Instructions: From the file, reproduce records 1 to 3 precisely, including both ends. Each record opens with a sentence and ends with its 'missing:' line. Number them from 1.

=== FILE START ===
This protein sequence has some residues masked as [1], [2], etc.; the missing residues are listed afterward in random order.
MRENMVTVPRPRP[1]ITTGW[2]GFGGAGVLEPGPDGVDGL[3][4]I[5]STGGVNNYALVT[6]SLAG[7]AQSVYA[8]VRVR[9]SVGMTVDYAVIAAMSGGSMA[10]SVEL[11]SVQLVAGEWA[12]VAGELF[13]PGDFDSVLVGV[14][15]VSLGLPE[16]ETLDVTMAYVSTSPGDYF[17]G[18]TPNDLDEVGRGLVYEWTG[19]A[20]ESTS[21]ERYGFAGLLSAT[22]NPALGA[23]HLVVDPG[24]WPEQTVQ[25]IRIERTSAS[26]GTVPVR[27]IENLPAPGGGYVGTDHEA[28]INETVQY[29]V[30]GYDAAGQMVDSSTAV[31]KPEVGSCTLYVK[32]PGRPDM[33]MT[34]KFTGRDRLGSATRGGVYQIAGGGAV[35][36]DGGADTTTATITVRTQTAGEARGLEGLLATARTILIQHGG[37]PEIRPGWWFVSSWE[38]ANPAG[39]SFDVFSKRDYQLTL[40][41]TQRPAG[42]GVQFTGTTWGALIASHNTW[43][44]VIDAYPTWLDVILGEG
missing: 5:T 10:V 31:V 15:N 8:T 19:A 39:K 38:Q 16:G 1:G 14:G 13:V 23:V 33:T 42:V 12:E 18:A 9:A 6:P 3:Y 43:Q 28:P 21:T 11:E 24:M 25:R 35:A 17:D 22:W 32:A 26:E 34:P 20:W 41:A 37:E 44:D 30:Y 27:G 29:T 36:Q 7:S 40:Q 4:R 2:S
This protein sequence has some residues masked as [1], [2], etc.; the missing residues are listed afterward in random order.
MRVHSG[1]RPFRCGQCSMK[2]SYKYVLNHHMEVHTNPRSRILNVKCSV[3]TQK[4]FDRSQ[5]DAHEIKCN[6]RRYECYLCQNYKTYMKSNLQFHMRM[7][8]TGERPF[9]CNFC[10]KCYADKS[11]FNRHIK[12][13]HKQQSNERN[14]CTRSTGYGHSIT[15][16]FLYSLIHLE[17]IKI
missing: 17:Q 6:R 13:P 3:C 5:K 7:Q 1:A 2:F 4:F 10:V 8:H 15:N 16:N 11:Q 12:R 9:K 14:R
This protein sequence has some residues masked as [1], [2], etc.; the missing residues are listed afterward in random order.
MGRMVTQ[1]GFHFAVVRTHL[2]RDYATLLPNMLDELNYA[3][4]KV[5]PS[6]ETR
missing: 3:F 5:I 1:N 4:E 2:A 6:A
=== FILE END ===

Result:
This protein sequence has some residues masked as [1], [2], etc.; the missing residues are listed afterward in random order.
MRENMVTVPRPRP[1]ITTGW[2]GFGGAGVLEPGPDGVDGL[3][4]I[5]STGGVNNYALVT[6]SLAG[7]AQSVYA[8]VRVR[9]SVGMTVDYAVIAAMSGGSMA[10]SVEL[11]SVQLVAGEWA[12]VAGELF[13]PGDFDSVLVGV[14][15]VSLGLPE[16]ETLDVTMAYVSTSPGDYF[17]G[18]TPNDLDEVGRGLVYEWTG[19]A[20]ESTS[21]ERYGFAGLLSAT[22]NPALGA[23]HLVVDPG[24]WPEQTVQ[25]IRIERTSAS[26]GTVPVR[27]IENLPAPGGGYVGTDHEA[28]INETVQY[29]V[30]GYDAAGQMVDSSTAV[31]KPEVGSCTLYVK[32]PGRPDM[33]MT[34]KFTGRDRLGSATRGGVYQIAGGGAV[35][36]DGGADTTTATITVRTQTAGEARGLEGLLATARTILIQHGG[37]PEIRPGWWFVSSWE[38]ANPAG[39]SFDVFSKRDYQLTL[40][41]TQRPAG[42]GVQFTGTTWGALIASHNTW[43][44]VIDAYPTWLDVILGEG
missing: 5:T 10:V 31:V 15:N 8:T 19:A 39:K 38:Q 16:G 1:G 14:G 13:V 23:V 33:T 42:V 12:E 18:A 9:A 6:P 3:Y 43:Q 28:P 21:T 11:E 24:M 25:R 35:A 17:D 22:W 32:A 26:E 34:P 20:W 41:A 37:E 44:D 30:Y 27:G 29:T 36:Q 7:S 40:Q 4:R 2:S
This protein sequence has some residues masked as [1], [2], etc.; the missing residues are listed afterward in random order.
MRVHSG[1]RPFRCGQCSMK[2]SYKYVLNHHMEVHTNPRSRILNVKCSV[3]TQK[4]FDRSQ[5]DAHEIKCN[6]RRYECYLCQNYKTYMKSNLQFHMRM[7][8]TGERPF[9]CNFC[10]KCYADKS[11]FNRHIK[12][13]HKQQSNERN[14]CTRSTGYGHSIT[15][16]FLYSLIHLE[17]IKI
missing: 17:Q 6:R 13:P 3:C 5:K 7:Q 1:A 2:F 4:F 10:V 8:H 15:N 16:N 11:Q 12:R 9:K 14:R
This protein sequence has some residues masked as [1], [2], etc.; the missing residues are listed afterward in random order.
MGRMVTQ[1]GFHFAVVRTHL[2]RDYATLLPNMLDELNYA[3][4]KV[5]PS[6]ETR
missing: 3:F 5:I 1:N 4:E 2:A 6:A